Gazette letters: Hackney Walk, tower blocks and benefits
PUBLISHED: 08:30 05 October 2019
On November 1, 2012 the Gazette reported the proposed closure of the workshops under the railway arches along Morning Lane to make way for fashion shops, writes Nik Wood, Gore Road, Hackney.
Next week you published lots of constructively critical letters and one from me saying "..the casual disregard for the existing locals that Hackney Council has shown causes more problems than it solves.
"It replaces retail infrastructure and social facilities for residents with one for visitors. It raises costs for locals without providing them with any compensatory income to match."
I went on to bemoan the disappearance of The Wellington pub and Christopher Mautsi's motor repair shop and to predict that those made redundant wouldn't get jobs pushing pastel Pringle pullovers."
I ended: "Destination retailing is OK when plonked down in greenfield sites like Bluewater or Lakeside. It requires a far better appreciation of local people's needs than Hackney Council has shown so far when it forces out existing services."
I know saying: "I told you so" won't make me any friends. But we all knew it was neither well founded nor would it be solidly supported once it started.
We all knew the council was blinded by bling and glamour and had forgotten the unfashionable virtues of looking after local citizens.
The great thing about a council that never learns its lessons and repeats the same mistakes is that you don't have to think up new letters!
As neighbours of Hackney Walk, we echo the disappointment voiced by Meg Hillier MP in last week's Gazettte about the failure of the scheme, write Churchill Residents' Group.
The jobs and training that were promised have not materialised and it is clear that it has not delivered on the promises made by the council to Hackney residents in advance of the development.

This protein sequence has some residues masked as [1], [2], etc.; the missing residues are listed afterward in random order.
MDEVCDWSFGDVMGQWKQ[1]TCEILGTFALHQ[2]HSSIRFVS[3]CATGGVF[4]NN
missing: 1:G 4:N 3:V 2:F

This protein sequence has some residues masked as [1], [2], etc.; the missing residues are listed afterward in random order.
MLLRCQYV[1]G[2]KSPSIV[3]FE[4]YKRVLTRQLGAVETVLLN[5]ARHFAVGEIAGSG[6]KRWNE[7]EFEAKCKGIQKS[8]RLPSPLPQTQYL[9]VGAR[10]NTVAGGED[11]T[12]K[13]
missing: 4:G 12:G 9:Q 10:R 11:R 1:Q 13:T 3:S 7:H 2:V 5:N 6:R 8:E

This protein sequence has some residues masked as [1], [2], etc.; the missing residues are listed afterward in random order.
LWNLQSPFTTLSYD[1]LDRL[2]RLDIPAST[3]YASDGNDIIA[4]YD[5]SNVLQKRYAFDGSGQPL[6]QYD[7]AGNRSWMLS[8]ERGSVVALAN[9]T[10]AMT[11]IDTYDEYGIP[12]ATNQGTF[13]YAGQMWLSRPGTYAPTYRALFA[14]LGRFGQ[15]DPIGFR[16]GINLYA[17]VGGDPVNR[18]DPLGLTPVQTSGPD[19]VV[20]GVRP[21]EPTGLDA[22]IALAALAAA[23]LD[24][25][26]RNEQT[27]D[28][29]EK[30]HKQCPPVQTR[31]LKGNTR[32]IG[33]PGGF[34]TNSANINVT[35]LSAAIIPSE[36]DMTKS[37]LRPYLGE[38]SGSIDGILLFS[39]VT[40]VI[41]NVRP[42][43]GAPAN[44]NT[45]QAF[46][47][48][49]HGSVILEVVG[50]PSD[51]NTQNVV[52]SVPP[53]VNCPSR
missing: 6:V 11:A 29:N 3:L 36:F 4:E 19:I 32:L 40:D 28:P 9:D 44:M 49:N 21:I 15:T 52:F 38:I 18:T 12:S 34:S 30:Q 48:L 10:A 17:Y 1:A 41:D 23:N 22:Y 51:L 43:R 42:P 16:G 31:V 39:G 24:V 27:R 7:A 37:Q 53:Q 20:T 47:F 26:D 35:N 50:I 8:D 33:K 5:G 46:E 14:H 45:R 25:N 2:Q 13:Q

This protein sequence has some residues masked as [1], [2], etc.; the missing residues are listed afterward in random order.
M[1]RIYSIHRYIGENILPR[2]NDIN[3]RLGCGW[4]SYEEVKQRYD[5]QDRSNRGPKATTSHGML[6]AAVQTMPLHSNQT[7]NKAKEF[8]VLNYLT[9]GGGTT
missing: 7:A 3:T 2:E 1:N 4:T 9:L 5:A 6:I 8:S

With the failure of high end retail in this location, there are many other creative uses for the space that could be encouraged. Conversion of the arches for use as start-up spaces would provide opportunities for new businesses leading to sustainable employment. There is no shortage of restaurants and cafes in the area and the original planning permission specifically excluded that type of use. Converting these units from retail use to small business use would also be far less wasteful in terms of environmental and emissions impact than the wholescale remodelling that would be required for a switch to cafes and restaurants.
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We can certainly imagine Hackney Walk transformed to be full of small businesses run by local people, employing local people and serving people in the community.
Works have been going on for several months now to prepare to build a new school and a replacement leisure centre as part of the council's Britannia development plan, writes Pat Turnbull, Save Britannia Leisure Centre campaign.
They are causing stress problems for people living nearby such as constant noise including at weekends. This is only going to get worse when the building actually starts with disruption to traffic, with lorries going in and out of the site daily and pavements closed.
If the Britannia project goes to its next phase there is the prospect of at least six more years of this, including the construction of towers 25, 20, 16 and 10 storeys high. Local people know what that means from their experience of the construction of the neighbouring Hoxton Press towers, 20 and 16 storeys high.
The next phase is a 16 storey tower on Shoreditch Park Primary School playground, in the eyeline of the already suffering Bridport House residents, adding to the two Hoxton Press towers already there. The council has other options - for example, they recently received £40 million for housing from the Mayor of London, some of which could go to converting 48 of the market/shared ownership properties projected for the Colville Estate regeneration to social rent.
This would help avoid building 48 in that tower; putting families in tower blocks is nowadays usually avoided when there is another option.
The council also now has the choice of borrowing to build social rented housing, which it did not have when this project was conceived, 32 shared ownership properties are also planned for that tower. These are unaffordable to most people in Hackney.
According to official figures 140,000 people over 65 are entitled to Attendance Allowance but are not receiving payment, writes June Bennett, Benefit Answers.
You could be one of those 140,000!
Attendance Allowance is not means-tested and is to help with disability-related daily living costs.
Benefitanswers are offering a FREE check to see if you could qualify for this Allowance.
- If you are OVER 65 and would like further information, please ring 0330 223 4773 or email email@example.com.